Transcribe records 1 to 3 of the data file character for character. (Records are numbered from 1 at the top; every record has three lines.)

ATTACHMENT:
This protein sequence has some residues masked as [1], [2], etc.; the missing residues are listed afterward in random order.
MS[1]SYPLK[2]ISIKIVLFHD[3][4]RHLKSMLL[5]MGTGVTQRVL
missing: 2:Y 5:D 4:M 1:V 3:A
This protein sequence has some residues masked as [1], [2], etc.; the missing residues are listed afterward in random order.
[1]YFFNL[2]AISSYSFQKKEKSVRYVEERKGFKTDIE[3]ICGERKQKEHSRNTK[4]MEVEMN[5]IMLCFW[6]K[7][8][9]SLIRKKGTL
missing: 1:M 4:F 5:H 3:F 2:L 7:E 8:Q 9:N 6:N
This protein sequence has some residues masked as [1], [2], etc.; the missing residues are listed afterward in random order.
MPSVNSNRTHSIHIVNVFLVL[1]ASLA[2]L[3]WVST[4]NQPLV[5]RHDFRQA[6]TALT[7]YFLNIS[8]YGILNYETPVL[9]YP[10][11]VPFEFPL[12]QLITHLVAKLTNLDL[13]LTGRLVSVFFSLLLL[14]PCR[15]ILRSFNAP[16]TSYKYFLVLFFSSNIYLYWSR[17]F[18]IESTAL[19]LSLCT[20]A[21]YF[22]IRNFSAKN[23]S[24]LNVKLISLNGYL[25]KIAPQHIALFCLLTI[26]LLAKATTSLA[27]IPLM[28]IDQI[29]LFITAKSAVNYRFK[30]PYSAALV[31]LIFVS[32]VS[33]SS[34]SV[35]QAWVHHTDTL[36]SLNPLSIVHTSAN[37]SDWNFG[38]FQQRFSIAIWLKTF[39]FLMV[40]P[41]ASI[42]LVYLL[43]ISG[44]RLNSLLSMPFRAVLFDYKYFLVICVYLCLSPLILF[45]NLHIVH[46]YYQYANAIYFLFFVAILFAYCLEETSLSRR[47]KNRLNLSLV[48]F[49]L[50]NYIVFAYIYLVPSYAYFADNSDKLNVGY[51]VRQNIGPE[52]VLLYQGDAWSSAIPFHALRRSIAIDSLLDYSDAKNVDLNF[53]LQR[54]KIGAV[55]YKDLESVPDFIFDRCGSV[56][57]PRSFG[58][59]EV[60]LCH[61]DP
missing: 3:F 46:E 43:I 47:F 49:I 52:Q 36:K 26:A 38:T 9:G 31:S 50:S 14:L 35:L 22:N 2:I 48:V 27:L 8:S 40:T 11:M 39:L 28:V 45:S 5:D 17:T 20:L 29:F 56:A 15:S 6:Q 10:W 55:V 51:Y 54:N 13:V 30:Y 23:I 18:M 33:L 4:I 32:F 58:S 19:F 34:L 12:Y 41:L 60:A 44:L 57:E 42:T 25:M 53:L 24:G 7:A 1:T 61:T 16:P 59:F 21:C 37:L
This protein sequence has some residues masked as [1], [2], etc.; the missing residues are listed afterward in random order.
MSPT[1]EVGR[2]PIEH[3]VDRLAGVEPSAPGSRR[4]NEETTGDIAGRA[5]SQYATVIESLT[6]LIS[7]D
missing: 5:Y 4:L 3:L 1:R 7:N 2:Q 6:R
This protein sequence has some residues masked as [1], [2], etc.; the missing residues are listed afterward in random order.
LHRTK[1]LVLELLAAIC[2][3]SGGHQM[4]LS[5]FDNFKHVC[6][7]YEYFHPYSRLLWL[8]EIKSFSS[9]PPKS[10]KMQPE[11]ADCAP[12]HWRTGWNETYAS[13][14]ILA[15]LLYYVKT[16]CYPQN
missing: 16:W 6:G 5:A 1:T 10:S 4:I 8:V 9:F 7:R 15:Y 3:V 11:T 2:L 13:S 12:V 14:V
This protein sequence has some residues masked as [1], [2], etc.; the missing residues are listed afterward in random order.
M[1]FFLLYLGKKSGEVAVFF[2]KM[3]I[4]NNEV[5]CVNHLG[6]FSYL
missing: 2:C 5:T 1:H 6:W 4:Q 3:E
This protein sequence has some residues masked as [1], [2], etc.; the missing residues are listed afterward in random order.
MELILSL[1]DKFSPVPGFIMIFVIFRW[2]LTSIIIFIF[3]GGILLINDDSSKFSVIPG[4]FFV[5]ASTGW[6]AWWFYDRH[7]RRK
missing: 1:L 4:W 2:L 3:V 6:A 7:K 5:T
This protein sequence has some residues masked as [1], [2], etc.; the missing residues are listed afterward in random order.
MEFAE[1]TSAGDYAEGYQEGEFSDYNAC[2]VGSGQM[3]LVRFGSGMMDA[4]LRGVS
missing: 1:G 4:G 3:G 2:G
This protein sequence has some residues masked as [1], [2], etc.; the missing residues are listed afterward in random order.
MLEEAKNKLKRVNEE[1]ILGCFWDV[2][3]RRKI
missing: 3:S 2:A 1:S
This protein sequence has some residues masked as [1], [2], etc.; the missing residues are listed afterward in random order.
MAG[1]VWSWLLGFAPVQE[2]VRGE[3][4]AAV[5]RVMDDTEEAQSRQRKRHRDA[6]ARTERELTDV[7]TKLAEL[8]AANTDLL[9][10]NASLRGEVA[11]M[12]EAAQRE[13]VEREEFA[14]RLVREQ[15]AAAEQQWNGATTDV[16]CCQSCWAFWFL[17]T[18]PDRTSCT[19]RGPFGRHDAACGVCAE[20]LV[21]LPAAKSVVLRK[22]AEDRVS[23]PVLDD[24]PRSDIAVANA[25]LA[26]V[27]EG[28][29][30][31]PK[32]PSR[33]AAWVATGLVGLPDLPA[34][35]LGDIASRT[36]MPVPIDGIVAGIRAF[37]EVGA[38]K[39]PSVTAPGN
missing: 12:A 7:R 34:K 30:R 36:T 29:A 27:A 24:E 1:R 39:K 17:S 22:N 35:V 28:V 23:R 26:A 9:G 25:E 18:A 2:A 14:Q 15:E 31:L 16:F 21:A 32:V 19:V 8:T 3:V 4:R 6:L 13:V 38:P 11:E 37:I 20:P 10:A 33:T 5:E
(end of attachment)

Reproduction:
This protein sequence has some residues masked as [1], [2], etc.; the missing residues are listed afterward in random order.
MS[1]SYPLK[2]ISIKIVLFHD[3][4]RHLKSMLL[5]MGTGVTQRVL
missing: 2:Y 5:D 4:M 1:V 3:A
This protein sequence has some residues masked as [1], [2], etc.; the missing residues are listed afterward in random order.
[1]YFFNL[2]AISSYSFQKKEKSVRYVEERKGFKTDIE[3]ICGERKQKEHSRNTK[4]MEVEMN[5]IMLCFW[6]K[7][8][9]SLIRKKGTL
missing: 1:M 4:F 5:H 3:F 2:L 7:E 8:Q 9:N 6:N
This protein sequence has some residues masked as [1], [2], etc.; the missing residues are listed afterward in random order.
MPSVNSNRTHSIHIVNVFLVL[1]ASLA[2]L[3]WVST[4]NQPLV[5]RHDFRQA[6]TALT[7]YFLNIS[8]YGILNYETPVL[9]YP[10][11]VPFEFPL[12]QLITHLVAKLTNLDL[13]LTGRLVSVFFSLLLL[14]PCR[15]ILRSFNAP[16]TSYKYFLVLFFSSNIYLYWSR[17]F[18]IESTAL[19]LSLCT[20]A[21]YF[22]IRNFSAKN[23]S[24]LNVKLISLNGYL[25]KIAPQHIALFCLLTI[26]LLAKATTSLA[27]IPLM[28]IDQI[29]LFITAKSAVNYRFK[30]PYSAALV[31]LIFVS[32]VS[33]SS[34]SV[35]QAWVHHTDTL[36]SLNPLSIVHTSAN[37]SDWNFG[38]FQQRFSIAIWLKTF[39]FLMV[40]P[41]ASI[42]LVYLL[43]ISG[44]RLNSLLSMPFRAVLFDYKYFLVICVYLCLSPLILF[45]NLHIVH[46]YYQYANAIYFLFFVAILFAYCLEETSLSRR[47]KNRLNLSLV[48]F[49]L[50]NYIVFAYIYLVPSYAYFADNSDKLNVGY[51]VRQNIGPE[52]VLLYQGDAWSSAIPFHALRRSIAIDSLLDYSDAKNVDLNF[53]LQR[54]KIGAV[55]YKDLESVPDFIFDRCGSV[56][57]PRSFG[58][59]EV[60]LCH[61]DP
missing: 3:F 46:E 43:I 47:F 49:I 52:Q 36:K 26:A 38:T 9:G 31:S 50:S 14:L 35:L 22:N 2:I 48:V 27:L 8:S 40:T 11:M 39:L 28:V 45:S 5:D 17:T 20:L 29:F 56:A 15:S 6:Q 10:W 55:V 51:Y 54:N 13:V 30:Y 23:I 18:M 33:L 4:I 32:F 58:S 19:F 34:L 12:Y 41:L 60:A 44:L 57:E 42:T 25:M 53:L 24:G 7:A 1:T 61:T 16:P 59:F 21:C 37:L